But for cosmetic things - like that older, but functional refrigerator - this is simply never true.  You never get back every dollar you put into a remodel or improvement in any house, ever.  Look at the percentage returns in that link -- "It's worth the money you spend!" on a new roof supposedly -- yeah, 68.4% of what you spend, plus the Realtor gets to extract 6% of the increased price in what amounts to a sales tax on the work.  The people who wrote that article should have gone to prison for it as it the claims of it being "worth it" are flat-out false as documented by their own data in the same article!

In other words if you are remodeling because you want it, for you, to live in the house then have at it.  That's perfectly fine; you are getting utility value from the improvement which, one would assume, equals or exceeds whatever you're doing.  But in basically every case if you're doing it with the intent of immediate or near-immediate sale of the property (e.g. within the next couple of years) you're going to lose a very material percentage of what you put in -- every single time.

How does this apply to what Amazon is doing?  It applies exactly to what they're doing; it's just a computer doing it instead of some smiling cute individual.  Every bit of their "advice" and its "propriety" is aimed at them, not you.  And why shouldn't it be?  They're not in business to lose money.

Where the line is crossed is when an entity with whom you have a relationship makes a recommendation that is per-se false.  That is, when a Realtor tells you to do "X, Y and Z" to make the house sell faster knowing that you will not recover the invested funds and that they will get a 6% "sales tax" on the increased price they're flat-out screwing you out of thousands so they can make a few hundred more bucks.  Since they're professionals this ought to be felonious and result in people going to prison, but of course it never does.  The house will sell just fine with the older tile in it -- at a price that reflects the new owner replacing it at a time of their own choosing with a product and pattern of their choosing.  Ditto for the new refrigerator, stove and similar.  Never mind that for major appliances in particular (stoves, refrigerators, washers, dryers, etc) timing can be everything; it's not at all hard to get a 20 to 30% discount on price (and sometimes more) if you wait for a sale and if the older, less-pretty one is perfectly functional why wouldn't you as a buyer do exactly that?  Who in their right mind likes overpaying for things on purpose?  I did exactly that 10+ years ago when I replaced my washer and dryer; the old ones worked but were ugly.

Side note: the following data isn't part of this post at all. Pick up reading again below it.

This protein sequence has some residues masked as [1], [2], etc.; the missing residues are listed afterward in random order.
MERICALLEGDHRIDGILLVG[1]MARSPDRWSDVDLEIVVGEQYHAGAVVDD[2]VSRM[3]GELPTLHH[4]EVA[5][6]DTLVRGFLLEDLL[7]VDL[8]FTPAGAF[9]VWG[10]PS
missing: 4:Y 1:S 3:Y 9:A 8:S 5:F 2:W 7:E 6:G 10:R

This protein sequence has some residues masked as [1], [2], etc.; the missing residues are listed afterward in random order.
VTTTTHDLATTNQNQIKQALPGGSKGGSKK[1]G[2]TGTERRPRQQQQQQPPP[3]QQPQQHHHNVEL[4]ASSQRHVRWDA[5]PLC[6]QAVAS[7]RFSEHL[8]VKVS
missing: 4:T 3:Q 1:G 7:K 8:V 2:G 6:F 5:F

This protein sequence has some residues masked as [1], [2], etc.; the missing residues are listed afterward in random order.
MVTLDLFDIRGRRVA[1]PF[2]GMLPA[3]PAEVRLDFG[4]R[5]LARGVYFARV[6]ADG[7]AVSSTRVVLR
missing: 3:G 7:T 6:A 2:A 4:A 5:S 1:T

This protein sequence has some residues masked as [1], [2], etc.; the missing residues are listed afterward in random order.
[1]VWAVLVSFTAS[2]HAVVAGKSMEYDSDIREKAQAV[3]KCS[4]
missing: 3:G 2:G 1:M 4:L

Likewise, when Amazon claims it is returning the "most relevant" search results and isn't; if it is instead returning those that are most profitable to Amazon then Beelzebezos should be charge with felony consumer fraud and tossed in prison.

Each of these schemes individually is worth a few pennies, dollars, or hundreds of dollars.  But collectively, over the entire base of transactions in a given year, it's worth billions that are siphoned off.

There is nothing wrong with salesmanship and trying to make a profit -- that's called business, and is both lawful and expected.  That does not extend to deliberate falsehoods, whether by act of omission or commission, that screw people.  Those are supposed to result in criminal charges -- but today in the world where "asset prices" such as houses and stocks must always go up they never do because taking the screwing out of the transaction is likely to interfere with that continual asset price increase.

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2019-09-16 07:00 by Karl Denninger
in Health Reform , 186 references
[Comments enabled]